1996 - Astronomer, educator and Pulitzer Prize-winning author (1978: The Dragons of Eden) Carl Sagan died after a two-year battle with a bone marrow disease at age 62. Sagan became one of the best-known scientists in the U.S. by enthusiastically conveying the wonders of the universe to millions of people on TV and in books. Dr. Sagan was also familiar to TV viewers from appearances in the 1970s and 1980s on The Tonight Show Starring Johnny Carson, who was known to don a black wig and perform a Sagan impersonation. Carson delighted in parodying Sagan’s references to “billions and billions of stars” in the universe.

1996 - Movies that opened in the U.S.: Ghosts of Mississippi (“In 1963, civil rights leader Medgar Evers was gunned down in front of his wife and children. In 1994, the time was right for justice.”), with Alec Baldwin, Whoopi Goldberg, James Woods and Craig T. Nelson; My Fellow Americans (“A comedy about life, liberty and the pursuit of two ex-presidents.”), starring Jack Lemmon and James Garner; and One Fine Day (“She was having a perfectly bad day... Then he came along and spoiled it.”), with Michelle Pfeiffer and George Clooney.

1998 - Green Bay’s Brett Favre connected three times with Antonio Freeman in the first half against the Tennessee Oilers en route to a 30-22 victory this day. In doing so, Favre became the first quarterback in NFL history to pass for 30 or more touchdowns in five consecutive seasons (33 in 1994, 28 in 1995, 39 in 1996, 35 in 1997, and 30 in 1998).

1999 - The Vermont Supreme Court ruled that homosexual couples were entitled to the same benefits and protections as married couples of the opposite sex.

1999 - Country music legend Hank Snow died in Nashville, TN. He was 85 years old.

2000 - U.S. President-elect George Bush (II) appointed Paul O’Neill (65) head of the Treasury Dept., Ann Veneman (51) Sec. of Agriculture, Mel Martinez (54) Sec. of Housing and Urban Development, and Don Evans (54) Sec of Commerce. Andrew Card (53) was appointed Chief of Staff and Karen Hughes (43) Communications Director.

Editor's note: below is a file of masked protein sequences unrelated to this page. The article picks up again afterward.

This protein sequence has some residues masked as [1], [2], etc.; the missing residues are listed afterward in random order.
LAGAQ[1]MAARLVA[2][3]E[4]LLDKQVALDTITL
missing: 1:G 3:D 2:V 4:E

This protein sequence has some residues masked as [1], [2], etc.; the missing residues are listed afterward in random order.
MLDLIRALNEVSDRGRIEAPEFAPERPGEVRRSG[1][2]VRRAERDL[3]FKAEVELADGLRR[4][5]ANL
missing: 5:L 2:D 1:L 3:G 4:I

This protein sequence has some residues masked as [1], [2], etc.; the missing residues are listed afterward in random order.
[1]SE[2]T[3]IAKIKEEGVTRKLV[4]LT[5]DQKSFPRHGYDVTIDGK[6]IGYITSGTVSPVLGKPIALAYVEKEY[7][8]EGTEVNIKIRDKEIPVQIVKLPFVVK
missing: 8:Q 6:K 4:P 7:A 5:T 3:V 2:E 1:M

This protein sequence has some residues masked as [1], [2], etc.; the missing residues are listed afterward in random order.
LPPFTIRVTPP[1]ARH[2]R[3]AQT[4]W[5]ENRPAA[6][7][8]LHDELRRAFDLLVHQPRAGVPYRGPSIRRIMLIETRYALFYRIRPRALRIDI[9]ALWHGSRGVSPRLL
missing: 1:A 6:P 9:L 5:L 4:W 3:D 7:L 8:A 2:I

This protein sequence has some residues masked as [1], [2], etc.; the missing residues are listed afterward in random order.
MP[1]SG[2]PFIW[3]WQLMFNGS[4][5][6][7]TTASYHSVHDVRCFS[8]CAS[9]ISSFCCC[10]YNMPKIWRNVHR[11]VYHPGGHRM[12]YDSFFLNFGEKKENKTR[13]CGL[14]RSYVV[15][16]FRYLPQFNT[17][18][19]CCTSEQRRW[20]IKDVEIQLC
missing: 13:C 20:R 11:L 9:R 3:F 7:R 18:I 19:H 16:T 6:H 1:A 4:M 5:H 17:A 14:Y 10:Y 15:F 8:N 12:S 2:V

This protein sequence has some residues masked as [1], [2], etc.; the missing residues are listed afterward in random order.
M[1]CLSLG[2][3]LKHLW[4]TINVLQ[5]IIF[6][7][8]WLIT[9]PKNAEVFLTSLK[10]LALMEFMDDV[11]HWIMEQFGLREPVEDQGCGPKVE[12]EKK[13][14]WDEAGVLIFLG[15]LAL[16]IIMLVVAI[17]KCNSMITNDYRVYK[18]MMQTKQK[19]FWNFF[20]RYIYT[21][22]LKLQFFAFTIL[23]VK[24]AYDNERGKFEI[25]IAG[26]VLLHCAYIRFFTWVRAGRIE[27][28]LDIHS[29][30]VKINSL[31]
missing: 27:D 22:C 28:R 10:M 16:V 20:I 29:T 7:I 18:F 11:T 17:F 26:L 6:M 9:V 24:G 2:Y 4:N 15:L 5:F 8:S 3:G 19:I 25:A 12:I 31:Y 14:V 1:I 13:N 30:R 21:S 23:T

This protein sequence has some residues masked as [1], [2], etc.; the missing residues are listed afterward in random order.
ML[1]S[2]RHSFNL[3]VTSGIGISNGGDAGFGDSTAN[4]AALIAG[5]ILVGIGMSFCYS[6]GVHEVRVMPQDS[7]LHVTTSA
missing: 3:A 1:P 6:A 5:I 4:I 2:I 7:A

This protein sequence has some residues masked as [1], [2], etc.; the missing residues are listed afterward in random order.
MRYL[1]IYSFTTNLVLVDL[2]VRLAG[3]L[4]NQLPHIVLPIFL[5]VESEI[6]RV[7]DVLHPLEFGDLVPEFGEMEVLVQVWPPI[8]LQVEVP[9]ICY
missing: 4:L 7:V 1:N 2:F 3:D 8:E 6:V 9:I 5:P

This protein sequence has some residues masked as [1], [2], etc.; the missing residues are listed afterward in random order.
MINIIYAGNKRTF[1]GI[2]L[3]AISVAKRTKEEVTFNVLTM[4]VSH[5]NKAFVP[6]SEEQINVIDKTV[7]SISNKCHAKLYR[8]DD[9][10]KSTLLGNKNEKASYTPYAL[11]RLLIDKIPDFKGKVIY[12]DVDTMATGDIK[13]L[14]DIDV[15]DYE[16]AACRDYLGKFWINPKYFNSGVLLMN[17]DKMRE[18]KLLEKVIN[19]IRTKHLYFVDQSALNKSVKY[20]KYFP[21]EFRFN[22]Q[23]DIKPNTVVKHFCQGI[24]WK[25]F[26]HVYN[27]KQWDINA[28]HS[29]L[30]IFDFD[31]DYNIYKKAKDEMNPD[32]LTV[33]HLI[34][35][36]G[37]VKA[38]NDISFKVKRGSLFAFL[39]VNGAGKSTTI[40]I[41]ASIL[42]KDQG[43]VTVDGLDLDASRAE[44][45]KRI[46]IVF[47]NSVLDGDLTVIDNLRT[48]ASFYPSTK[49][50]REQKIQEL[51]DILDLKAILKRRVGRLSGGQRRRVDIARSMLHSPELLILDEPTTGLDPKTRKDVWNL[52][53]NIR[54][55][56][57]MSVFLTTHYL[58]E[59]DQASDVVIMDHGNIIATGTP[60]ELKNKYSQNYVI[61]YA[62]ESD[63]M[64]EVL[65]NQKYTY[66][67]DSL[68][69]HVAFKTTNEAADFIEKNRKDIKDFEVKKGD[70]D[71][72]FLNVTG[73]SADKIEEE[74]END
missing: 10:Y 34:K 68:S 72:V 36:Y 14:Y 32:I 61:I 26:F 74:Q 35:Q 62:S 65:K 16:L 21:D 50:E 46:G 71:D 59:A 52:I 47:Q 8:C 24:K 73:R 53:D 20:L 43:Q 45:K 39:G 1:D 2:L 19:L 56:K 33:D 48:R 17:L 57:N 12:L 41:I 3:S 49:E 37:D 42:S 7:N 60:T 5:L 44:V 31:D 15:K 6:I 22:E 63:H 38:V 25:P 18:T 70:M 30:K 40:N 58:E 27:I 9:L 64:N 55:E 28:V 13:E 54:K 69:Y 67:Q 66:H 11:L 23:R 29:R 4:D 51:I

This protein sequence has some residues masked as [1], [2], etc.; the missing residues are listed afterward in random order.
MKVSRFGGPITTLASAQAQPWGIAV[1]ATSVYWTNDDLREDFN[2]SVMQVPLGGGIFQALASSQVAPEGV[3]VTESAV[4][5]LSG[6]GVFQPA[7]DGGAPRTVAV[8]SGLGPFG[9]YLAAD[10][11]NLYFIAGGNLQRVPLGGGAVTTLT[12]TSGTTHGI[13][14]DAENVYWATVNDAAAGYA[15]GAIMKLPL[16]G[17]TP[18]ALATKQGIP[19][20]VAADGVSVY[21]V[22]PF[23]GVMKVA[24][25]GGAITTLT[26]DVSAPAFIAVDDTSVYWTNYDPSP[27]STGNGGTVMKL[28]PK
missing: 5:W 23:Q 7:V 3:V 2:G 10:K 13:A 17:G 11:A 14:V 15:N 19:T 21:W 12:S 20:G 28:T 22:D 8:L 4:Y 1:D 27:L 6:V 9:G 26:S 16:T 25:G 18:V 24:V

2001 - Argentine President Fernando De la Rua resigned, just hours after his economic minister. The resignations following two days of anti-government unrest that left some two dozen people dead and more than 200 injured.

2001 - Comedian Foster Brooks, known for his fake drunk act, died in Encino, CA at age 89.

2002 - Movies opening in the U.S: Gangs of New York, starring Leonardo DiCaprio, Daniel Day-Lewis, Liam Neeson, Cameron Diaz, Pete Postlethwaite and Henry Thomas; Two Weeks Notice, with Sandra Bullock, Hugh Grant, Alicia Witt, Mark Feuerstein, Dana Ivey and Robert Klein; and the animated adventure The Wild Thornberrys Movie, starring the voices of Brenda Blethyn, Jodi Carlisle, Lacey Chabert, Tim Curry, Rupert Everett, Flea, Danielle Harris, Tom Kane, Lynn Redgrave, Marisa Tomei and Alfre Woodard.

2002 - Trent Lott of Mississippi stepped down as U.S. Senate Majority Leader, two weeks after igniting a political firestorm with racially charged remarks. Lott’s resignation followed weeks of mounting pressure after Lott made comments at the hundredth birthday party for former Senator Strom Thurmond -- comments that appeared to condone racial segregation.

2003 - A rescue team found two injured British adventurers whose helicopter had crashed in the Antarctic during a round-the world voyage. Jennifer Murray and Colin Bodill, who were attempting to circumnavigate the Earth across both poles, were found “safe and well.”

2004 - Jack Newfield, New York City reporter and columnist, died. He was 66 years old. His books included Robert Kennedy: A Memoir (1969).

2004 - Robbers made off with more than £26.5 million ($39 million) from the Belfast headquarters of Northern Bank in the biggest robbery in Northern Ireland history. The gang gained entry by kidnapping the families of two executives and forcing the executives to open the vault.

2005 - Judge John E. Jones III ruled (Kitzmiller v. Dover Area School District) that it was unconstitutional to teach intelligent design as an alternative to evolution in a public school science classroom in the U.S.

2005 - Local 100 of the Transport Workers Union called a New York City transit strike after negotiations failed. The strike shut down the largest subway and bus system in the U.S. Millions of commuters were affected and the strike was ended in two days.

2006 - In the United Arab Emirates, hand-selected voters cast the third and final round of votes to choose members of a government advisory panel. It was the oil-rich country’s first elections.